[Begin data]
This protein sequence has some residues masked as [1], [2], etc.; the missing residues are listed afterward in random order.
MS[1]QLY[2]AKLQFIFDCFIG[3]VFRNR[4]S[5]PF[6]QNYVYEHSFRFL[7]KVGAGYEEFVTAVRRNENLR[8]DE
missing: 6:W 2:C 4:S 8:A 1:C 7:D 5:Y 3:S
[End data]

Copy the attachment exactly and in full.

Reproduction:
This protein sequence has some residues masked as [1], [2], etc.; the missing residues are listed afterward in random order.
MS[1]QLY[2]AKLQFIFDCFIG[3]VFRNR[4]S[5]PF[6]QNYVYEHSFRFL[7]KVGAGYEEFVTAVRRNENLR[8]DE
missing: 6:W 2:C 4:S 8:A 1:C 7:D 5:Y 3:S